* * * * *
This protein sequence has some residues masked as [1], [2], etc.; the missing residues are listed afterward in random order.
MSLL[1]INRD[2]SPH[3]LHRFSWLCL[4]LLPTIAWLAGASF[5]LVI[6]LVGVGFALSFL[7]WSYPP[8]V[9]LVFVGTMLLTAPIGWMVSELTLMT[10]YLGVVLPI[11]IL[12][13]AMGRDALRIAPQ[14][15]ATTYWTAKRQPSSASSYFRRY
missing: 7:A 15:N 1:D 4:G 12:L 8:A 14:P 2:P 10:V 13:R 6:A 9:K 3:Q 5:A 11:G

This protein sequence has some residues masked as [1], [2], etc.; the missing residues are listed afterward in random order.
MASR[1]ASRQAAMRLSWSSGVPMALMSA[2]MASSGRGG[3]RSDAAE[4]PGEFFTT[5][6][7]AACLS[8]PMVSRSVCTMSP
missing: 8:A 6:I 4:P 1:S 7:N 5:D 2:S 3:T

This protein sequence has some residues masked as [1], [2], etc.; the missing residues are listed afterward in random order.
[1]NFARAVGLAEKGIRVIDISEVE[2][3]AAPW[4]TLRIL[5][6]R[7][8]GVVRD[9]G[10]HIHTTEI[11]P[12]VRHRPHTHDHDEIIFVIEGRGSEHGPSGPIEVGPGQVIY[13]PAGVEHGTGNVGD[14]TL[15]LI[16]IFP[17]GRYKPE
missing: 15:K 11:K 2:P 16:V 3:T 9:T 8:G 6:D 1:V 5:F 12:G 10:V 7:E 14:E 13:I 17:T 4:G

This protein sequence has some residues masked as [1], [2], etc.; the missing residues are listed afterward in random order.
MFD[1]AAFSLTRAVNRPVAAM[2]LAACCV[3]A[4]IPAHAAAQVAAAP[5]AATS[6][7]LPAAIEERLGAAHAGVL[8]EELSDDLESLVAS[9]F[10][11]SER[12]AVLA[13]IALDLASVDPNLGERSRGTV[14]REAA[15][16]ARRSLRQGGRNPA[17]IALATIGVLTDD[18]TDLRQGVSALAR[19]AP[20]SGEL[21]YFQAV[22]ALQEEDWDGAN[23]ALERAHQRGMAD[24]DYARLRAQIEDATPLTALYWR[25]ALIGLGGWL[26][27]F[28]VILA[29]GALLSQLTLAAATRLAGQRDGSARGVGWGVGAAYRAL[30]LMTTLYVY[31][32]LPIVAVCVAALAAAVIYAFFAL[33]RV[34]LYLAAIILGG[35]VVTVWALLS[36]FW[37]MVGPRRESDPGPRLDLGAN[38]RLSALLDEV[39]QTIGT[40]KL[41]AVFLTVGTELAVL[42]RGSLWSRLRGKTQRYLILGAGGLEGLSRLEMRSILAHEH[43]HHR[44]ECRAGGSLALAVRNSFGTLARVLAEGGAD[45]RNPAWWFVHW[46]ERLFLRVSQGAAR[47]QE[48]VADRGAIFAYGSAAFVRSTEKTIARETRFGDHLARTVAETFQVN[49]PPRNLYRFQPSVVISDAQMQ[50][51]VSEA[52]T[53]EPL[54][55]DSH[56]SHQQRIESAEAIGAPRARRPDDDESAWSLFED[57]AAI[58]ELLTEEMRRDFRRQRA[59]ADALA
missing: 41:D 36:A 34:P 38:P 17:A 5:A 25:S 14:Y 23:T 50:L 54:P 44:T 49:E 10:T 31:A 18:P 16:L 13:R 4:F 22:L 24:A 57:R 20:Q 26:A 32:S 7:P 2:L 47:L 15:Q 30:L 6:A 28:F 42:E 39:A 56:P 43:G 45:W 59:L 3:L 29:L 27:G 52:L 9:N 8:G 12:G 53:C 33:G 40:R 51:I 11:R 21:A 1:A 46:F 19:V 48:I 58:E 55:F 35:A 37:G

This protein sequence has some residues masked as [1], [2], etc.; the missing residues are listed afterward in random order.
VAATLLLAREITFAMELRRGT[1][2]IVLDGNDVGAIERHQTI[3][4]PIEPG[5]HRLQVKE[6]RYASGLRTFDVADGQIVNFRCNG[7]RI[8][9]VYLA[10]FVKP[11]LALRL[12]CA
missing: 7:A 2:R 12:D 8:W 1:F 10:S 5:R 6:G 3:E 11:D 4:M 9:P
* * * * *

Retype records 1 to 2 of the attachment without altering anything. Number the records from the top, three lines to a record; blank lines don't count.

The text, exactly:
This protein sequence has some residues masked as [1], [2], etc.; the missing residues are listed afterward in random order.
MSLL[1]INRD[2]SPH[3]LHRFSWLCL[4]LLPTIAWLAGASF[5]LVI[6]LVGVGFALSFL[7]WSYPP[8]V[9]LVFVGTMLLTAPIGWMVSELTLMT[10]YLGVVLPI[11]IL[12][13]AMGRDALRIAPQ[14][15]ATTYWTAKRQPSSASSYFRRY
missing: 7:A 15:N 1:D 4:G 12:L 8:A 14:P 2:P 10:V 13:R 6:A 9:K 3:Q 5:A 11:G

This protein sequence has some residues masked as [1], [2], etc.; the missing residues are listed afterward in random order.
MASR[1]ASRQAAMRLSWSSGVPMALMSA[2]MASSGRGG[3]RSDAAE[4]PGEFFTT[5][6][7]AACLS[8]PMVSRSVCTMSP
missing: 8:A 6:I 4:P 1:S 7:N 5:D 2:S 3:T